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10 things you need to know today: July 10, 2012
Egypt's parliament convenes, former Israeli Prime Minister Olmert is acquitted, and more in our roundup of the stories that are making news and driving opinion
 
Egyptian MP Mohammed Aouf speaks to the media outside the parliament on June 19, as riot police blocked the entrance to the building to prevent members of the recently-scrapped legislature from entering: Members of parliament reconvened on Tuesday as ordered by the president, despite a court decision that forbade the meeting.
Egyptian MP Mohammed Aouf speaks to the media outside the parliament on June 19, as riot police blocked the entrance to the building to prevent members of the recently-scrapped legislature from entering: Members of parliament reconvened on Tuesday as ordered by the president, despite a court decision that forbade the meeting.
Daniel Berehulak/Getty Images

1. EGYPT'S PARLIAMENT MEETS, DEFIES GENERALS
Defying the country's military rulers, Egypt's parliament convened briefly on Tuesday in its first session since a court ordered it dissolved in June. The legislature met for less than an hour, but the power struggle between Egypt's military and newly elected President Mohamed Morsi, who ordered that parliament reconvene, is intensifying. Some legislators were positive on the meeting, saying it "filled a legislative vacuum in the country," while one said that "the president's decree created a crisis." The Muslim Brotherhood has called for a large-scale protest on Tuesday to demonstrate support for Morsi. Despite it all, Monique El-Faizy with the World Policy Institute says a full-blown confrontation between Egypt's military leaders and Morsi is unlikely. [CNN]
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2. COURT ACQUITS FORMER ISRAELI PM OLMERT
Former Israeli Prime Minister Ehud Olmert was acquitted on two corruption charges on Tuesday, but convicted on a smaller charge of breach of trust and fraud. The corruption charges included an allegation that he had taken bribes, an accusation that led him to step down in 2008. [Washington Post]
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3. SPAIN'S BANKS GET $36 BILLION BAILOUT
Early Tuesday, eurozone finance ministers agreed on the terms of a bailout plan for Spain's troubled banks, promising that 30 billion euros ($36.88 billion) will be available to the banks by the end of July. Later Tuesday, finance ministers are also expected to extend, by one year, a deadline for Spain to achieve a 3 percent budget deficit. The amount of the total bailout will not be known until later in the year, after Spain's banks are individually examined, but the amount is estimated to be about 100 billion euros. [Associated Press]
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4. WASHINGTON MONUMENT MAY BE CLOSED FOR YEARS
The National Park Service says the Washington Monument could stay closed into 2014 to repair damage from a 5.8 magnitude earthquake last August. The work is expected to cost $15 million and begin in September. It will require that the landmark's exterior be covered in scaffolding. [Reuters]
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5. ICC SENTENCES CONGOLESE WARLORD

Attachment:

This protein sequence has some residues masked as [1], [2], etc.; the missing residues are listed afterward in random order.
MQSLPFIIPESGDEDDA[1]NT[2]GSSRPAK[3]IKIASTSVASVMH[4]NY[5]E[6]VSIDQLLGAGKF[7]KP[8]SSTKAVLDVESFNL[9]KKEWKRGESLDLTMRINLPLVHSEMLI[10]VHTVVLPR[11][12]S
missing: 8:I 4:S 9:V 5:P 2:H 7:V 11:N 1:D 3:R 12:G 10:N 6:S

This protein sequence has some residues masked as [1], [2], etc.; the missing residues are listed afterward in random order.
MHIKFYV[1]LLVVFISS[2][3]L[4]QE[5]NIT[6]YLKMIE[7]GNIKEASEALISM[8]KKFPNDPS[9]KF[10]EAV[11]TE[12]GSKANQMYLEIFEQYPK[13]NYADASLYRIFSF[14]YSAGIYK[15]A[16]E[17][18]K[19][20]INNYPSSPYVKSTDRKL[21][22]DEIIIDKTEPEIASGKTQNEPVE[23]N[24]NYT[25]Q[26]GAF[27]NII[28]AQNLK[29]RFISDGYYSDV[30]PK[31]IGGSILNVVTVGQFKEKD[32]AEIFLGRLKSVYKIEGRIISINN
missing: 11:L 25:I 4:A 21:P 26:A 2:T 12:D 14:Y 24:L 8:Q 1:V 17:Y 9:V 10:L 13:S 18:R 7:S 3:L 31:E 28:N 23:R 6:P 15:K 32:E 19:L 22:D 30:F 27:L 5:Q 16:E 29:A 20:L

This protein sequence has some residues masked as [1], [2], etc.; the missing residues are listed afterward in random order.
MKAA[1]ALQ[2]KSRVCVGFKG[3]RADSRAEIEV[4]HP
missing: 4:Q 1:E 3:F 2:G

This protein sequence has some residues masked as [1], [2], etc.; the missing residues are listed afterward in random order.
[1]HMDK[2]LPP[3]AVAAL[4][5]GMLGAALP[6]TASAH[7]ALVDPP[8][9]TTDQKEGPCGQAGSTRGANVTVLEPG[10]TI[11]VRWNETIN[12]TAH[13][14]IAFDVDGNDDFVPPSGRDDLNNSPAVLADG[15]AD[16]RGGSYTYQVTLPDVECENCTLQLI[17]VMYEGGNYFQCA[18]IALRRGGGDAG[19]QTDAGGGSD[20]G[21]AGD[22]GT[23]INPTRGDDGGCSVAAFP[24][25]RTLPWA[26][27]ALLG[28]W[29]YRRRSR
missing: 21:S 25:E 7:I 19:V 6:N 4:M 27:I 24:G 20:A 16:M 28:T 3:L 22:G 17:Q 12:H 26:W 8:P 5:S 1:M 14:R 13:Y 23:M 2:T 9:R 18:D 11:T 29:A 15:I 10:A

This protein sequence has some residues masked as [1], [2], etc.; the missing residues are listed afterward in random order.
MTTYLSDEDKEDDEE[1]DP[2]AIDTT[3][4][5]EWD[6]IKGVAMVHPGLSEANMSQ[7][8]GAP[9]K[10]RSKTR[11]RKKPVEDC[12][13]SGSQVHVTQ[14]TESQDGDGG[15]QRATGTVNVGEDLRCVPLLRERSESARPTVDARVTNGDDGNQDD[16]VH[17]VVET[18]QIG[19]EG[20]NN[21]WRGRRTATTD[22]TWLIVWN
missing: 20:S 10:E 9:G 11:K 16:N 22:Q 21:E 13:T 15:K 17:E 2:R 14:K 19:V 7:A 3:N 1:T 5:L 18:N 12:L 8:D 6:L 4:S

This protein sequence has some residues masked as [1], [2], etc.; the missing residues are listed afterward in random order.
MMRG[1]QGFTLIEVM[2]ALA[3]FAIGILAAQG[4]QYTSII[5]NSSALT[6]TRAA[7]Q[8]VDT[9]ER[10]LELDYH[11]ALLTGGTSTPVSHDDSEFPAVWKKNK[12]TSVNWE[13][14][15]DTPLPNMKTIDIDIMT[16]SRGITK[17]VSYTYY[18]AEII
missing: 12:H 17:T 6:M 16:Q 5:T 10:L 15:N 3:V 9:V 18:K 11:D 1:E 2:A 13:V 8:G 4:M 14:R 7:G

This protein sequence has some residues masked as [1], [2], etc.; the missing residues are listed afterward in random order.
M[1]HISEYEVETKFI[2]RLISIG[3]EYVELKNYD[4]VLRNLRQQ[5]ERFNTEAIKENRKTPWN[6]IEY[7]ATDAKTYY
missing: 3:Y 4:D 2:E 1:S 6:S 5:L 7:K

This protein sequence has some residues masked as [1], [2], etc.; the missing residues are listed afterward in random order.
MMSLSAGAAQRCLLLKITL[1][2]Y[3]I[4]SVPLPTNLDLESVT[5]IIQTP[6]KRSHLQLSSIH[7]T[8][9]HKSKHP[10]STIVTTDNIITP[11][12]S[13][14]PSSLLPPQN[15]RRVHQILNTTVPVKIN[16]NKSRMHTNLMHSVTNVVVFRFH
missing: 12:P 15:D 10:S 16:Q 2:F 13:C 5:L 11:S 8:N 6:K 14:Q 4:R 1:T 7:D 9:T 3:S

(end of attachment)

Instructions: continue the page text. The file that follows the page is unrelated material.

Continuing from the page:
The International Criminal Court has sentenced Thomas Lubanga to 14 years in prison for recruiting and using child soldiers in his Union of Congolese Patriots Militia in 2002-2003. Lubanga was found guilty in March, and Tuesday's sentencing marked the first time the tribunal has sentenced someone convicted of war crimes. [Associated Press]
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6. KIM JONG UN'S "MYSTERY WOMAN" FUELS RUMORS
A petite young woman seen by the side of North Korean leader Kim Jong Un at recent events has scholars debating whether she's his wife, a sister, or a lover. Her presence is said to be quite unusual and could be part of a larger plan to portray Kim as "much more approachable, human-like, and soft on people" than his late father. [CNN]
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7. HOLMES, CRUISE REACH DIVORCE SETTLEMENT
Katie Holmes' attorney reports that less than two weeks after his client filed for divorce from Tom Cruise, a settlement has been reached. Details have not been disclosed, but both Cruise and Holmes said in separate statements that protecting their 6-year-old daughter, Suri, was their priority. [People]
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8. JUDGE DISMISSES ARMSTRONG'S SUIT
Just hours after it was filed, a judge dismissed Lance Armstrong's lawsuit against the U.S. Anti-Doping Agency (USADA). Last month, the organization accused the seven-time Tour de France winner of taking part in a huge doping operation. Armstrong's suit alleged that the USADA "had engaged in an obsessive, unlawful, and meritless campaign to strip him of his Tour titles and ruin his legacy." [Washington Post]
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9. JUDGE RULES WITH SAMSUNG IN APPLE CASE
In a patent war victory for Samsung, a British judge ruled Monday that the Korean company's Galaxy tablets do not infringe on the designs of Apple's iPad. It's something of a bitter victory, though: The judge said that the Galaxy tablets are just "not as cool" as the iPad and "do not have the same understated and extreme simplicity which is possessed by the Apple design." [NPR]
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10. STUDY: KIDS WITH DOGS, CATS HEALTHIER
A new Finnish study has found that children with cats or dogs in the home get fewer respiratory infections in their first year of life. Researchers speculate that pets may strengthen a child's immune system by bringing dirt into the house. [MSNBC]

 

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